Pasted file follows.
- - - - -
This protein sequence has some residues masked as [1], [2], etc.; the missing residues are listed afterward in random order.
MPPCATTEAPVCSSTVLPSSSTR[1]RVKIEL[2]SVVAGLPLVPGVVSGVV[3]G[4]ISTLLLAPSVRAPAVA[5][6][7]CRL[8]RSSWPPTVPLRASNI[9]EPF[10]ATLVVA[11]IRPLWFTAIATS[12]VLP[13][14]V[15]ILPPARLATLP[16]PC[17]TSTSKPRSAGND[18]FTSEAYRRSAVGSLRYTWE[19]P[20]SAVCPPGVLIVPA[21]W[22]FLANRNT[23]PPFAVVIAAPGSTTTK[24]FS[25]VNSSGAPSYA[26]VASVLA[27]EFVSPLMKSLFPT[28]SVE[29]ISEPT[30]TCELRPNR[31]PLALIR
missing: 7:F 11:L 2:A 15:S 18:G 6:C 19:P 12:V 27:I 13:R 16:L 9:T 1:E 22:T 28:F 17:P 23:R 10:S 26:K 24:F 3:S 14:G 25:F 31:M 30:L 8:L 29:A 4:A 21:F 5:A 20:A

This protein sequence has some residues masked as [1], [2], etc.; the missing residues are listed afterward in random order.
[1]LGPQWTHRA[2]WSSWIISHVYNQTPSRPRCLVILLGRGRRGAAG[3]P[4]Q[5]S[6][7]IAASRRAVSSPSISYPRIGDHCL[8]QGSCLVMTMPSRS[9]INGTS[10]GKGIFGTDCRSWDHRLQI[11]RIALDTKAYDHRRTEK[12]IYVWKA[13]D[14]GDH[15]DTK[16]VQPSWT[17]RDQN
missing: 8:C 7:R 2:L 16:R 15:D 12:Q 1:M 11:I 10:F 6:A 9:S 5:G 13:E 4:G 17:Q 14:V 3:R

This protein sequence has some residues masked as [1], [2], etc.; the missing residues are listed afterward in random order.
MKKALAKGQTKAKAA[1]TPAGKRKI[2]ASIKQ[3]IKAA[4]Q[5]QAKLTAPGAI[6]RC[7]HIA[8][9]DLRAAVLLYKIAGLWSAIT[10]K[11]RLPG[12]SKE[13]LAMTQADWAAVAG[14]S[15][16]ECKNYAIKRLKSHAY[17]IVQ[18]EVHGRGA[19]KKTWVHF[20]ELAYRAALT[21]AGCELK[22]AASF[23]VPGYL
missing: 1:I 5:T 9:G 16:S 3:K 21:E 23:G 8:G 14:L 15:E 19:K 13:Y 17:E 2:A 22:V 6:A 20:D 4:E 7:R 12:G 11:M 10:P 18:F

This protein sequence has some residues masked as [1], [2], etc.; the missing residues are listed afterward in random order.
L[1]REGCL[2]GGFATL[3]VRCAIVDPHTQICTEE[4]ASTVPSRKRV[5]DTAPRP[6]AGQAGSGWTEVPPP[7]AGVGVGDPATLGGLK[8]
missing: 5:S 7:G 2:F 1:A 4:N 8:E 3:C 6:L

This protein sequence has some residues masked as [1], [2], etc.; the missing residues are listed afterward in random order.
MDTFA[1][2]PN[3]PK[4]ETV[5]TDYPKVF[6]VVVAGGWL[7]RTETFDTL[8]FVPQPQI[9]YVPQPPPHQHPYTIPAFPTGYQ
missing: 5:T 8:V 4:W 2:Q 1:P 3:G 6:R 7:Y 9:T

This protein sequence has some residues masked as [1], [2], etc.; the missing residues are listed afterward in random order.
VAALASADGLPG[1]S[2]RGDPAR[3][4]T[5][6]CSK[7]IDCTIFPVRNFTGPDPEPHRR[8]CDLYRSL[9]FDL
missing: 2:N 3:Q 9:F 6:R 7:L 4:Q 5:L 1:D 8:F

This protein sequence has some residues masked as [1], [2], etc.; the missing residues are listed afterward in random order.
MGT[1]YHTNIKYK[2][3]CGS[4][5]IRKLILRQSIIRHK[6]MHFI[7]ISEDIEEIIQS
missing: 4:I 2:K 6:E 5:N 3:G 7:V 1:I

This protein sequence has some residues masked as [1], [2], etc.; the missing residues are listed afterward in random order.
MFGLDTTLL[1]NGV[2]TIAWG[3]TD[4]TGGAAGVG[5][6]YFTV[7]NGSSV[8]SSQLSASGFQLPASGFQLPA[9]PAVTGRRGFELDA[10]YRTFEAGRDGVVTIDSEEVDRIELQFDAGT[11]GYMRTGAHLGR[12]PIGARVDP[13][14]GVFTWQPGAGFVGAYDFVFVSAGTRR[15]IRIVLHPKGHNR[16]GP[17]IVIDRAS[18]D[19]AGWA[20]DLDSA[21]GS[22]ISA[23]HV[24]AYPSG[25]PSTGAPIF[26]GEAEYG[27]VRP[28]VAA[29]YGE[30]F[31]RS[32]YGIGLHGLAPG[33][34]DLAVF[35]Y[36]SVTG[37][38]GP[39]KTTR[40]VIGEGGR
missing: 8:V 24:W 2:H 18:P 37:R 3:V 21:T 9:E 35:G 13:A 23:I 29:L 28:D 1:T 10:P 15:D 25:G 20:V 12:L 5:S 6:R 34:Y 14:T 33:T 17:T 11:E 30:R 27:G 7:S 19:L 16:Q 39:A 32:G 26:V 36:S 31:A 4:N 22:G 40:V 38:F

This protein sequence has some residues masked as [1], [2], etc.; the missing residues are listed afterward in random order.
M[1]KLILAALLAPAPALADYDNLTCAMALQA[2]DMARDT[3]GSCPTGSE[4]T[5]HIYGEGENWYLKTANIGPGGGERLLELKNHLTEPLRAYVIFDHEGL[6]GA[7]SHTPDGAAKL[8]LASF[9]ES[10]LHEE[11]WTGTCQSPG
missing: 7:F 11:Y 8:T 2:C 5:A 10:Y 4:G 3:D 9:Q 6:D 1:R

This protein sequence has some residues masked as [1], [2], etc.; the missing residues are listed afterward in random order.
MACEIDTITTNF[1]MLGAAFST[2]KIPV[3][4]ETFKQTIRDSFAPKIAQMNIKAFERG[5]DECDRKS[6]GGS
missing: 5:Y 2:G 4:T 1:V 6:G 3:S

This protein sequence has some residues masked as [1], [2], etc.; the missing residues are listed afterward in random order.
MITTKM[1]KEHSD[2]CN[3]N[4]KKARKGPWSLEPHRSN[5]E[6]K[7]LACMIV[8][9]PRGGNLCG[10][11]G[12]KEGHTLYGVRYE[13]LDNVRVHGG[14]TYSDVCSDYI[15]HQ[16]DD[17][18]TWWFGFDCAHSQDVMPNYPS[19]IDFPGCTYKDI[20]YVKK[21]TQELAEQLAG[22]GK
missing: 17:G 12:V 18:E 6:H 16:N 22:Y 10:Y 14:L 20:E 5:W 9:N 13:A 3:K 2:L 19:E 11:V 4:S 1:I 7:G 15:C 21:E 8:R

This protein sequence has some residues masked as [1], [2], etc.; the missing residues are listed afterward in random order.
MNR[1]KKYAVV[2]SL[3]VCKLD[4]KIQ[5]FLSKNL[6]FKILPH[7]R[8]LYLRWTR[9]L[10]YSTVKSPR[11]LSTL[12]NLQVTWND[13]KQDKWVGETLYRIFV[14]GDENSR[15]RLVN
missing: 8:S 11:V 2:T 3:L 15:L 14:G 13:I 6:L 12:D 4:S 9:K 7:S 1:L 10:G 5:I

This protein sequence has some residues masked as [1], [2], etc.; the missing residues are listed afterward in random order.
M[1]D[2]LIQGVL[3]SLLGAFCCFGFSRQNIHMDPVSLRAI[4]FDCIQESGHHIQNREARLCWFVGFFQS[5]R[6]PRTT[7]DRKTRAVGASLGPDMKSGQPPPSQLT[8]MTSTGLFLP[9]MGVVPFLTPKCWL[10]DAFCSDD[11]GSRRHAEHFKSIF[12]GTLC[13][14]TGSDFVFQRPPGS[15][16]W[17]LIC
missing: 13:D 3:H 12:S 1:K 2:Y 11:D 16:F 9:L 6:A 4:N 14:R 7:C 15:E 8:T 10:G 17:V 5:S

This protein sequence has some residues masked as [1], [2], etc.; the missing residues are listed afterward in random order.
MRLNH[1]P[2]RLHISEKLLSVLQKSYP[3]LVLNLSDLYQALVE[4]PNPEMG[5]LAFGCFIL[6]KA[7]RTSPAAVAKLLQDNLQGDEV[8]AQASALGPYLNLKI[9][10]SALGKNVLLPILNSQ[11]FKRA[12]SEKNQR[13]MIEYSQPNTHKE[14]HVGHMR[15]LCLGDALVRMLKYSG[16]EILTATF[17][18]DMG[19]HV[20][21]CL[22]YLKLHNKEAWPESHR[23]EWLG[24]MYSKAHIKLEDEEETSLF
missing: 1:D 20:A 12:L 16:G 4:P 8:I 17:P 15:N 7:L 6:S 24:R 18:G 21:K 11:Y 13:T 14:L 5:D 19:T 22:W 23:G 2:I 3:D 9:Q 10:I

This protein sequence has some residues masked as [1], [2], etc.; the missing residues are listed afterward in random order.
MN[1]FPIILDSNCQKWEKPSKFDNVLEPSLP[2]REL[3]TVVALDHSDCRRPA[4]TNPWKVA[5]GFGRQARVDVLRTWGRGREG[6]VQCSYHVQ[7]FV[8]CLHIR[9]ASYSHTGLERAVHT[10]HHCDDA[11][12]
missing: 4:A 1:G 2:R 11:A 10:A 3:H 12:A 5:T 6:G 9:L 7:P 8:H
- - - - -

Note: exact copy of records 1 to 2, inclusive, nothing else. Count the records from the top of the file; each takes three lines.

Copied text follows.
This protein sequence has some residues masked as [1], [2], etc.; the missing residues are listed afterward in random order.
MPPCATTEAPVCSSTVLPSSSTR[1]RVKIEL[2]SVVAGLPLVPGVVSGVV[3]G[4]ISTLLLAPSVRAPAVA[5][6][7]CRL[8]RSSWPPTVPLRASNI[9]EPF[10]ATLVVA[11]IRPLWFTAIATS[12]VLP[13][14]V[15]ILPPARLATLP[16]PC[17]TSTSKPRSAGND[18]FTSEAYRRSAVGSLRYTWE[19]P[20]SAVCPPGVLIVPA[21]W[22]FLANRNT[23]PPFAVVIAAPGSTTTK[24]FS[25]VNSSGAPSYA[26]VASVLA[27]EFVSPLMKSLFPT[28]SVE[29]ISEPT[30]TCELRPNR[31]PLALIR
missing: 7:F 11:L 2:A 15:S 18:G 6:C 19:P 12:V 27:I 13:R 16:L 9:T 1:E 22:T 28:F 17:P 23:R 10:S 26:K 24:F 3:S 14:G 25:F 31:M 30:L 8:L 29:A 4:A 21:F 5:A 20:A

This protein sequence has some residues masked as [1], [2], etc.; the missing residues are listed afterward in random order.
[1]LGPQWTHRA[2]WSSWIISHVYNQTPSRPRCLVILLGRGRRGAAG[3]P[4]Q[5]S[6][7]IAASRRAVSSPSISYPRIGDHCL[8]QGSCLVMTMPSRS[9]INGTS[10]GKGIFGTDCRSWDHRLQI[11]RIALDTKAYDHRRTEK[12]IYVWKA[13]D[14]GDH[15]DTK[16]VQPSWT[17]RDQN
missing: 8:C 7:R 2:L 16:R 15:D 12:Q 1:M 11:I 10:F 6:A 9:S 5:G 13:E 4:G 17:Q 14:V 3:R